Skip to main content

Kendrick Lamar Used Shaquille O'Neal's Head As A Backboard In Hilarious Commercial

Kendrick Lamar Used Shaquille O'Neal's Head As A Backboard In Hilarious Commercial

Shaquille O'Neal is one of the most entertaining figures in the history of the NBA. While he was a dominant presence on the court, he is considered one of the most charismatic athletes of all time off the court. 

O'Neal has been very smart with the way he has approached the entertainment industry. Whether it be commercials or television appearances, O'Neal has been able to flex his comedic muscles during his appearances. 

And he regularly has fun in his role on Inside The NBA, mostly at Charles Barkley's expense. Most recently, he made fun of Chuck for making an unintentional innuendo about meat, something Shaq laughed a lot at.

For Shaq, his name has a lot of value for brands. Which is why he gets a lot of endorsement deals. On top of that, he also uses his sense of humor to make the products he is endorsing more appealing to the audience. 

While his demeanor and size are highly intimidating to those working with him, his open nature and infectious charisma put them at ease, and he is able to get the best out of himself and others around him.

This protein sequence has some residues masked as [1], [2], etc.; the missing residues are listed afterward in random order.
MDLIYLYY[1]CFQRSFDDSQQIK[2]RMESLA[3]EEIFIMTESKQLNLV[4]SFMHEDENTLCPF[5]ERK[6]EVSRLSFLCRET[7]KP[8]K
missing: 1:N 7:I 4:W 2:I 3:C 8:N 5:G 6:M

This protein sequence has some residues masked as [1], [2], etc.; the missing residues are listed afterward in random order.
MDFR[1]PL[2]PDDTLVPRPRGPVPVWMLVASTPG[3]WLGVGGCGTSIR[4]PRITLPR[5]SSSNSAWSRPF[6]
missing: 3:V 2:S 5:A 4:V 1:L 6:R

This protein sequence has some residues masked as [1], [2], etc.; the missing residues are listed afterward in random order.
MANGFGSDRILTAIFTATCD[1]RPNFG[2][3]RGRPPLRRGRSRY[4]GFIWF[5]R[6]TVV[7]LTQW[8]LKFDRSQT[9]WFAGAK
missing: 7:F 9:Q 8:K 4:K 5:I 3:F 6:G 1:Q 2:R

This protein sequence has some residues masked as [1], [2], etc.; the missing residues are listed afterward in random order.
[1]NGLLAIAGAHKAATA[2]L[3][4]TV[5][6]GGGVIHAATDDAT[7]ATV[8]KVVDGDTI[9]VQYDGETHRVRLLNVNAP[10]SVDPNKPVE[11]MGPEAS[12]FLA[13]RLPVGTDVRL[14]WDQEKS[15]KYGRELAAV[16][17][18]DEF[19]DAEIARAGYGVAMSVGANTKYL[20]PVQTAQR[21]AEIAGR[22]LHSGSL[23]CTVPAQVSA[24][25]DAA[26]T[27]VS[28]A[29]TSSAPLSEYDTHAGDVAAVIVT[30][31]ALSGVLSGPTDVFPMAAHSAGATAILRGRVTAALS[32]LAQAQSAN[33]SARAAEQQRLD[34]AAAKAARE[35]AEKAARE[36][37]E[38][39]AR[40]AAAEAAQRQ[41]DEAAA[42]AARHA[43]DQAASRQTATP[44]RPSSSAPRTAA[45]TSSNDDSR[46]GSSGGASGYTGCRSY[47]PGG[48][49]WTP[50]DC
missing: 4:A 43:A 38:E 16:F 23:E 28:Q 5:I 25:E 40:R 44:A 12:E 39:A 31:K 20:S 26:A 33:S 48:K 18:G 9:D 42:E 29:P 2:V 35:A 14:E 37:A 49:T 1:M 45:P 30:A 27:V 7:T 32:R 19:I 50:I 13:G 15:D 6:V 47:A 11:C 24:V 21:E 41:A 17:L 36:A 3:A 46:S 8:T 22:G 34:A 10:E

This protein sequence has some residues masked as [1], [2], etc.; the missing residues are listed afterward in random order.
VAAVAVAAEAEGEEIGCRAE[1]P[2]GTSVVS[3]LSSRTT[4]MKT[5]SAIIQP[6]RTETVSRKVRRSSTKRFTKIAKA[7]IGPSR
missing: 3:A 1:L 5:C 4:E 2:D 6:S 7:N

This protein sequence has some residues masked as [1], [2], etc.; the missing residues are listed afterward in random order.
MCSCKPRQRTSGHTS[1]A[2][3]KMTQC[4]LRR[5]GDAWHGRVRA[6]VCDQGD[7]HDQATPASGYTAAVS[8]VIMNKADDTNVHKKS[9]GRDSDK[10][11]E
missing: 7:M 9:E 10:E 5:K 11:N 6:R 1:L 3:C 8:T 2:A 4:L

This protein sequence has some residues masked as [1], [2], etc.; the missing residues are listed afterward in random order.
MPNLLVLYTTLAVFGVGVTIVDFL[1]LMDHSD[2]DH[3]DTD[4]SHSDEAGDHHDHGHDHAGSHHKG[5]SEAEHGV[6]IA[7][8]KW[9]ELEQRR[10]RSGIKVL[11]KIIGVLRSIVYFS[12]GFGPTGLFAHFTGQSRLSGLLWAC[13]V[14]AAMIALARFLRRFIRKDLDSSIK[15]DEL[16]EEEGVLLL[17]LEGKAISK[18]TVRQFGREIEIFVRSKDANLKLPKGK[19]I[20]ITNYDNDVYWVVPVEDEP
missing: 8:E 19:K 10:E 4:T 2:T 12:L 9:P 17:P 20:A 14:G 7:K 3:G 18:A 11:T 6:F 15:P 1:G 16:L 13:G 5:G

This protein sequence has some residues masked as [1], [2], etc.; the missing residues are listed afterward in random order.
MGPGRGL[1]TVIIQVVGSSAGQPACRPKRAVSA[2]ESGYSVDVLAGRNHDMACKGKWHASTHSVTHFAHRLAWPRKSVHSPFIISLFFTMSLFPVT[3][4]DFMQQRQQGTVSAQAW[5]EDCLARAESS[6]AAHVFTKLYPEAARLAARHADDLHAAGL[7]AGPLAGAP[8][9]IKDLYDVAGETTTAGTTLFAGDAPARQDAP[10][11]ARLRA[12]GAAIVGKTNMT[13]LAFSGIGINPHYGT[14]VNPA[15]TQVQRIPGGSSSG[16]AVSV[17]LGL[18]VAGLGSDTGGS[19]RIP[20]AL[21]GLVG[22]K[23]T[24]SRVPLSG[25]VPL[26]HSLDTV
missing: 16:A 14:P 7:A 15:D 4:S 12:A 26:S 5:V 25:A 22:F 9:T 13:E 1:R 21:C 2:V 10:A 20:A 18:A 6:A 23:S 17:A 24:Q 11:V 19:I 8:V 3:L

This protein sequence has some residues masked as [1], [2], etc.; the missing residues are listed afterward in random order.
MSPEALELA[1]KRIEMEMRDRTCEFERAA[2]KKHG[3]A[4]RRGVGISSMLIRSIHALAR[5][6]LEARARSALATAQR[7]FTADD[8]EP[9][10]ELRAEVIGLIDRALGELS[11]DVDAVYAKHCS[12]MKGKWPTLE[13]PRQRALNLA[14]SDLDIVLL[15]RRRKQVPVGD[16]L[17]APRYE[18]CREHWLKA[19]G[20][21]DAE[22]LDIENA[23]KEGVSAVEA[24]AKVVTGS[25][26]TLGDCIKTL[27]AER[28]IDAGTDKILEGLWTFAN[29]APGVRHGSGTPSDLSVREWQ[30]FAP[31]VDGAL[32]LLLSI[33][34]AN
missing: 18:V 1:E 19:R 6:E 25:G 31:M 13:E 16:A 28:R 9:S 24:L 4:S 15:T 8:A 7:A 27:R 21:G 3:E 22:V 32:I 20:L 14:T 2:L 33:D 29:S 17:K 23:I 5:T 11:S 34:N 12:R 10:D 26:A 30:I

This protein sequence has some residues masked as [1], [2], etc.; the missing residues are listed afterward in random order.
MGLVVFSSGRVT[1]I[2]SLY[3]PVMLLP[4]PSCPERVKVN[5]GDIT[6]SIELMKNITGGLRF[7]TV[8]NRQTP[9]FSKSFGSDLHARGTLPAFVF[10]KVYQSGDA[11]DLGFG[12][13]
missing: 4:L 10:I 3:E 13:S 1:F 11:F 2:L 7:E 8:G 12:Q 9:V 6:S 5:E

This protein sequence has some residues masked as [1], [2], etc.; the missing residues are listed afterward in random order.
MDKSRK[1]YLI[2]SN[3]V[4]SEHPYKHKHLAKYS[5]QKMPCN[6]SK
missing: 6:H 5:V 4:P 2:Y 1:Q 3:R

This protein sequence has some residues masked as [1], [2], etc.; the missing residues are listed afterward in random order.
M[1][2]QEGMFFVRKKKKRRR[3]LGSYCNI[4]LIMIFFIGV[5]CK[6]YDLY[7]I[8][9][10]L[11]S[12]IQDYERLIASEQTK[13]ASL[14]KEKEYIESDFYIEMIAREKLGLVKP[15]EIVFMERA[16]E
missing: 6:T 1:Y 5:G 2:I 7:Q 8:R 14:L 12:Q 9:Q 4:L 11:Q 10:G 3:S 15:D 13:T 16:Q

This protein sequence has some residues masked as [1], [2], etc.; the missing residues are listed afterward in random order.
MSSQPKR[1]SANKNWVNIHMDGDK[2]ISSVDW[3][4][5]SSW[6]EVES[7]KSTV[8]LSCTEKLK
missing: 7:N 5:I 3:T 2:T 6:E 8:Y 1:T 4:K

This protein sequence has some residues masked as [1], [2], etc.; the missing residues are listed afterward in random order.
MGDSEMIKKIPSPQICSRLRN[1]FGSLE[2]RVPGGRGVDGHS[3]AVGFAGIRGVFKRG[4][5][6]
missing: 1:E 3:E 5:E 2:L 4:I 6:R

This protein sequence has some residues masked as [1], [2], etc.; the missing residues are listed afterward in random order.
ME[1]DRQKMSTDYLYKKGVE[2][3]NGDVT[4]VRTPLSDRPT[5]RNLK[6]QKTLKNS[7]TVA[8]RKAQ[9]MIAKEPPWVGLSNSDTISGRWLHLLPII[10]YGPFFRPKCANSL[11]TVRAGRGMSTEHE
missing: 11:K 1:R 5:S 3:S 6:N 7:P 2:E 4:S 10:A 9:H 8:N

One person who did look slightly intimidated while working with him was rap superstar Kendrick Lamar. Lamar and O'Neal worked on a commercial together for American Express where the duo was out buying soap. During the commercial, O'Neal held up a basket and asked Kendrick to make a shot.

Lamar tossed the soap right at O'Neal's head, which ricocheted and landed in the basket. The two celebrated to cap off the hilarious commercial. For a second, Shaq looked angry, but the two played off each other really well and had great chemistry with each other.

For Lamar, working with Shaq must have been a huge thrill. Growing up in Los Angeles, Lamar was a huge Lakers fan and got to witness Shaq's dominance with the Los Angeles Lakers, as they became the last NBA team in history to achieve a historic three-peat.